Many years ago I served in the United States Air Force in the Medical Corps, my service time being a payment for the military having funded my medical school tuition. I was surprised to learn that all physicians were first required to attend a special basic training just for them. It turned out mostly to be an exercise in paperwork and basic military protocol.
After several days, however, we were also required to learn to march in formation. Initially I thought they were joking—since, as physicians, there was no imaginable circumstance in which we would ever march on active duty—but no, they were not joking. So out we all filed onto the parade ground to learn marching.
There was one full colonel, a sixth-level officer because of previous military service, while the rest of us were captains—third-level officers. The colonel, who very likely had not marched in 20+ years, asked if there was anyone in the group of perhaps 80 who knew how to march a column. I raised my hand, since once in high school I had learned that skill.
After organizing everyone into ranks (horizontal) and files (vertical), I stationed myself at the rear to serve as the cadence caller, the man who would loudly shout the rhythm that would keep the column in unified step. This is done by shouting “Your left, your left” on every other beat—along with more complicated instructions for making turns—or by spontaneously creating poetic songs in strict rhythm. Without a cadence caller, marching would become a chaotic mass of people milling about.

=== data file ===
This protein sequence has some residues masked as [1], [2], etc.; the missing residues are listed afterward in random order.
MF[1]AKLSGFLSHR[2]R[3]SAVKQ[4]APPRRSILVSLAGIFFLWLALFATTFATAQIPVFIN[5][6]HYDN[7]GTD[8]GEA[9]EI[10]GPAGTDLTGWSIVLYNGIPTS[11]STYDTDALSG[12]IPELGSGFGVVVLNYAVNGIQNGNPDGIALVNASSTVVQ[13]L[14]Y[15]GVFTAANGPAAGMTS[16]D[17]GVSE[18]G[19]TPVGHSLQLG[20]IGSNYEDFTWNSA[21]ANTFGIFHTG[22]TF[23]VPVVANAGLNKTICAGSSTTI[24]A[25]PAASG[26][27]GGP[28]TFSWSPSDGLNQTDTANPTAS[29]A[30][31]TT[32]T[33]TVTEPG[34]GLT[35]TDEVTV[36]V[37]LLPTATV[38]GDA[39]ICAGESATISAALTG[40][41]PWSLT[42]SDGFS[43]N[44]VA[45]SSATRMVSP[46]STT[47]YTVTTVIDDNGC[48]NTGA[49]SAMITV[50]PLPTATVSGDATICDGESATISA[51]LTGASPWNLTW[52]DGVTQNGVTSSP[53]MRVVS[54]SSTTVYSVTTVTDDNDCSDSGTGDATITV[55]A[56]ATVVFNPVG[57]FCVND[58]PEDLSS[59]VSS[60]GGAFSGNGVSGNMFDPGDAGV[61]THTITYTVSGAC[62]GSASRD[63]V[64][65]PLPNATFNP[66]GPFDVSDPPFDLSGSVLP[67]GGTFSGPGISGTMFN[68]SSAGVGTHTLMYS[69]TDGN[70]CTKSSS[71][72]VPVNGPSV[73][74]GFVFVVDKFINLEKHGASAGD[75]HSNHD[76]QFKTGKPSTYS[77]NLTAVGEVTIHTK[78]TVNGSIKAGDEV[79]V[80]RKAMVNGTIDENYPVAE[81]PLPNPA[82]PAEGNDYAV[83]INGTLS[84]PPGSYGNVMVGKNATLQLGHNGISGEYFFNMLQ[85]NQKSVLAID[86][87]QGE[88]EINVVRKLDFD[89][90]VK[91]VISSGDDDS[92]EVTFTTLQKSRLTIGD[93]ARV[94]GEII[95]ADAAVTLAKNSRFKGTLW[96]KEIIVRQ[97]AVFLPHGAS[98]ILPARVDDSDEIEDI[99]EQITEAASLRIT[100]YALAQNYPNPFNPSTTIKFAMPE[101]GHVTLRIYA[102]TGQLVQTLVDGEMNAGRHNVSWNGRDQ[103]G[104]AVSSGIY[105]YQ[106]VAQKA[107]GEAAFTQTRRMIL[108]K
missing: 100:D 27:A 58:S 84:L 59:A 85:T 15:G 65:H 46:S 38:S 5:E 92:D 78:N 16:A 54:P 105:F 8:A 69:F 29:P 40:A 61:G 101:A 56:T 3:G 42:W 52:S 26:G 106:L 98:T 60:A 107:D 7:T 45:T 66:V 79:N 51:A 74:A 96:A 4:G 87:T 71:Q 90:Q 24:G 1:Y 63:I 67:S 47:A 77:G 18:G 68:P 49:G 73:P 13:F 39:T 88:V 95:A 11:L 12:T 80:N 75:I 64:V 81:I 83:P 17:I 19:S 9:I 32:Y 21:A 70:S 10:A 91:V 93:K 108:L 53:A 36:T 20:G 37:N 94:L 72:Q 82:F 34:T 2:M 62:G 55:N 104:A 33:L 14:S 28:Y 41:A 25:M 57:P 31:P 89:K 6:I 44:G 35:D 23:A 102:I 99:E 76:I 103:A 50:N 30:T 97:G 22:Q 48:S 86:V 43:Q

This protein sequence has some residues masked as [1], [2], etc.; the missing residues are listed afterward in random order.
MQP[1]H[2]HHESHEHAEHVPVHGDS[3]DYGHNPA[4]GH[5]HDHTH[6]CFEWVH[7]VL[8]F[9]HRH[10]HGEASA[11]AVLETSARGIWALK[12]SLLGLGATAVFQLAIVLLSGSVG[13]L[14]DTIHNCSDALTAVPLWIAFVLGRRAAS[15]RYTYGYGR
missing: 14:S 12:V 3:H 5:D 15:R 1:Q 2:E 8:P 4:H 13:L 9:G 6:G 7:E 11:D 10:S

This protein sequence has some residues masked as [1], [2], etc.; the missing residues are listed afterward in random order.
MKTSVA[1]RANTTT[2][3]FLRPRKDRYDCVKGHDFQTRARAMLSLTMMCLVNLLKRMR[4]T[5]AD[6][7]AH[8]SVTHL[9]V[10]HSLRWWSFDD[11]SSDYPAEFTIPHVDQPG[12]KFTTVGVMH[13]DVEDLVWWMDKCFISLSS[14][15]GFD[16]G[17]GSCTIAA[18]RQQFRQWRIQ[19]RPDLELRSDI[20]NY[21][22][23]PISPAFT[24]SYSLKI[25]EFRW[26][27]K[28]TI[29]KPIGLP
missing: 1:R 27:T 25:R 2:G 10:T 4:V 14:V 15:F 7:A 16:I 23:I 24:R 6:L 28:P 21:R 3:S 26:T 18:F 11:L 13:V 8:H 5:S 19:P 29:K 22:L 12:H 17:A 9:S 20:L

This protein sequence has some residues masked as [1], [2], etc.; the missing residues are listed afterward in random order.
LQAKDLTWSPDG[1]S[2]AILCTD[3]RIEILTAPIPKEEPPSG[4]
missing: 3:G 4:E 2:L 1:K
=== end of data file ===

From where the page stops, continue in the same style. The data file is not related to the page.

We marched in formation for several minutes, when suddenly the colonel—positioned in the front rank—stopped marching. You can imagine the comedic appearance this created as each succeeding rank walked into the back of the one ahead. The colonel pushed his way through the now-disordered mass, until he stood in front of me. Sternly he barked, “You are out of rhythm.”
“Sir,” I responded—with far too much enjoyment—“I AM the rhythm.” He scowled, muttered something, resumed his place, and continued to march to the cadence.
Many important things in life happen in ways and at a rate—in a rhythm—that we may not comprehend. Every day I hear people bemoan the slow rate of their learning and growth, but they fail to understand that there is a rhythm dictated by their DNA, their epigenome, their past traumas, the love and guidance they’re receiving now, and more. Very often we try to move forward faster than the quiet but powerful cadence being called.
When I was ten years old I decided to become a surgeon. I wanted to become one right then, but it turns out that uncounted thousands of steps were required before I was prepared for that job. Thank goodness I didn’t get my initial wish. Thank goodness we are usually prevented from moving forward emotionally and spiritually faster than we are prepared to do. Our only productive choice is to take the next step, doing our best to listen to the subtle rhythm being called by wisdom or Divine Providence.
Replace your anger & confusion with peace and happiness.
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